Updated 4/21/2012: Ohio State's gymnast team finished fourth on Friday in the college tournament semifinals and did not advance to the national finals competition.
Colleen Dean's gymnastics career at Ohio State began with a headfirst thud.
On the first move of the Northview High School graduate's first college routine during a meet at Missouri, she lost her grip on the uneven bars and tumbled to the mat. The attention of the cavernous 15,000-seat arena --fans, judges, teammates -- lasered onto the freshman, who recalled thinking, "Wow, this is really happening."
"Just a devastating crash landing," Buckeyes coach Carey Fagan said.
If there is truly one chance to make a first impression, Dean made the moment count.
She promptly returned to the bars, executed the routine to plan and performed her three remaining events without incident.
Fagan had wanted to know all along how the gifted but raw gymnast from Sylvania would handle pressure, and she got her answer. An event that would have emotionally leveled other first-year gymnasts barely registered.
"I knew then she had capacity of an athlete to handle adversity and be mentally tough enough at this high level," Fagan said.
Two years later, Dean's leadership has helped vault the Buckeyes into the elite stratus of women's gymnastics.
The junior co-captain and her Ohio State teammates are crashing the NCAA Championships for the first time since 1990.
With the first-team All-Big Ten Dean scoring a 39.175 in the all-around competition to lead the Buckeyes to a second-place finish at the NCAA Raleigh Regional earlier this month, OSU clinched one of 12 spots at the national meet in Duluth, Ga.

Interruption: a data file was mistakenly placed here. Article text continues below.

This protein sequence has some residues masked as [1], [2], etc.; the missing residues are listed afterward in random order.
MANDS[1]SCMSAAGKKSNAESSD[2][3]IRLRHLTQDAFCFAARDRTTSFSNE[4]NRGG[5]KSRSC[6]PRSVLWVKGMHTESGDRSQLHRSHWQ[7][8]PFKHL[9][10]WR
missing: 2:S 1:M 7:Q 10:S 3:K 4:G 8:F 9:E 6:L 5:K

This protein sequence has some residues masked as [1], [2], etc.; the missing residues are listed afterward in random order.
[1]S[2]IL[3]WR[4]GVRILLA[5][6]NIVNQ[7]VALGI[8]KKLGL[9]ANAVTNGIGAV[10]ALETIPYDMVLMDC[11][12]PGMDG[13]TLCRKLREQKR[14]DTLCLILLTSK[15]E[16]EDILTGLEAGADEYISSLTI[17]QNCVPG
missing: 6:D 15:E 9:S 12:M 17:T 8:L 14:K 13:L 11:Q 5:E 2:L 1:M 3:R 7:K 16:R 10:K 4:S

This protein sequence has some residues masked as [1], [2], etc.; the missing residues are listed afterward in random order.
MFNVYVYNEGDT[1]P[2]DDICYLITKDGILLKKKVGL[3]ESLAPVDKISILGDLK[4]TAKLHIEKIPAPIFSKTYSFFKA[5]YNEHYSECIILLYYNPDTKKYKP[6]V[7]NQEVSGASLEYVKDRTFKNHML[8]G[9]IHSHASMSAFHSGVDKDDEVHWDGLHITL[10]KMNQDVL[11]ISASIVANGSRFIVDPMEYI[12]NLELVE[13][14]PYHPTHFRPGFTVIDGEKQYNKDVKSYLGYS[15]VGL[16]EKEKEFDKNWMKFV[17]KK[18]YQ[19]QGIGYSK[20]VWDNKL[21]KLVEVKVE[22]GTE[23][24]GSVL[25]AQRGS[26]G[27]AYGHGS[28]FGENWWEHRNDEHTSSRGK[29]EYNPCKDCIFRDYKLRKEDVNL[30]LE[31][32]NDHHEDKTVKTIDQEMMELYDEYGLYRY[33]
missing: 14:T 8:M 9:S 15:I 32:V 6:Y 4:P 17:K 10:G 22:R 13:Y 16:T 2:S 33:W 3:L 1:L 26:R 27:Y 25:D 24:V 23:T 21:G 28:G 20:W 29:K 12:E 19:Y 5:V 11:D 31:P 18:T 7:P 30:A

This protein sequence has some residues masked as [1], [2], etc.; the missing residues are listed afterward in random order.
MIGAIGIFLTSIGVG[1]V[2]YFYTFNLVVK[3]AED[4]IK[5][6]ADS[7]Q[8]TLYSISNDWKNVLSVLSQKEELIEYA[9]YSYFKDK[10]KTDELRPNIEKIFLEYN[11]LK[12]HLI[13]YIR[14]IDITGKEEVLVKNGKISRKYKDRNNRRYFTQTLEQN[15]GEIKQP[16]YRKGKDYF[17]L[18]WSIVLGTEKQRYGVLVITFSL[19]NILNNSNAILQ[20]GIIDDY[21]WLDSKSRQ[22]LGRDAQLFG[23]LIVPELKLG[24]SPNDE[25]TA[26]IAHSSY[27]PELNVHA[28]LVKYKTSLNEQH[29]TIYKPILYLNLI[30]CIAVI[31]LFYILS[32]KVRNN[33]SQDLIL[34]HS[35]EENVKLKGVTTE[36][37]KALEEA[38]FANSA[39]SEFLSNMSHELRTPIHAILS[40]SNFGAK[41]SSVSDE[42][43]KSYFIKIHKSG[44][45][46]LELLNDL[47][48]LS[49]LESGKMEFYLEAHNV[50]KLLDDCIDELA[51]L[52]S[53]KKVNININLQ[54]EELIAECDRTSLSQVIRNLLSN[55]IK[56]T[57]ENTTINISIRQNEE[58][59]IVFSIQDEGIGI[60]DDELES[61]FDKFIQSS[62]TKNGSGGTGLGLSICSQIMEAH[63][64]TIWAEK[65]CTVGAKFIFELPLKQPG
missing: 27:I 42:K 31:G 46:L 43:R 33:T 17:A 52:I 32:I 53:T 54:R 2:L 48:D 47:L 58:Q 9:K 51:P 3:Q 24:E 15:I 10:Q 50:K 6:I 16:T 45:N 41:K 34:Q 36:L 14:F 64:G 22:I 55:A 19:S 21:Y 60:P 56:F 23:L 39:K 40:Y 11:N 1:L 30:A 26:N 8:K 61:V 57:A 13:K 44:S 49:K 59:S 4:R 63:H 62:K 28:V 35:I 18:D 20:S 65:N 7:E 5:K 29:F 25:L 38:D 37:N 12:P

The championships begin tonight at 6 p.m. with Ohio State competing in one of two semifinals along with Florida, Arkansas, Oregon State, Alabama, and Georgia. The top three teams in each semifinal advance to the NCAA Super Six at 4 p.m. Saturday, where the national champion will be determined.
After the Buckeyes learned their team score of 196.225 held up at the four-team regional -- a score of 196 out of 200 is considered strong -- Dean described a full-throated blur of hugs and tears.
"When we finally could just say we were going to nationals, everyone was just so ecstatic," Dean said in a phone interview this week. "It was pretty outrageous. We were just so unbelievably happy."
Added her father, Roy Dean: "We pinch ourselves. It's amazing. She's having the time of her life."
If Dean's rise sounds storybook, neither father nor daughter would disagree.
Dean began training as an 8-year-old at Sunrise Gymnastics Academy in Sylvania, but saw the sport as an extracurricular pastime. She only got serious her freshman year of high school upon a challenge from a noted Sunrise instructor.
Beth Wymar, a four-time All-American gymnast at Michigan, saw in Dean that she could be shaped into an elite Division I athlete.
Dean decided she wanted to pursue gymnastics in college. Each day, she fulfilled her requirements at Northview in the morning, then worked individually with Wymar in the afternoon before her evening club practices.
"She did this for the next three years in order to get her skill up to a point where a college would be interested," Roy Dean said.
By her junior year, schools were. When Fagan expressed interest, the recruitment was effectively over.
"Being a part of Ohio State is just amazing in itself," Dean said.
The gymnastics team is pretty good, too, and Dean quickly proved to be a cornerstone. Her freshman year, she posted a team-high average on the floor (9.871) and the second-best mark on the beam (9.623). Last year, she was named all-conference and an Academic All-American.
This year, Dean led the Buckeyes as their only competitor in the all-around -- floor, beam, vault, bars.
"Her presence on the team is undeniable," Fagan said. "As the only all-arounder, the younger kids look to her for leadership, focus and motivation. Her work ethic and conditioning is outstanding. And athletically, she is at the top of her game right now."
On the national stage, Dean is prepared to make a smashing first impression.
Contact David Briggs at: email@example.com, 419-724-6084 or on Twitter @DBriggsBlade.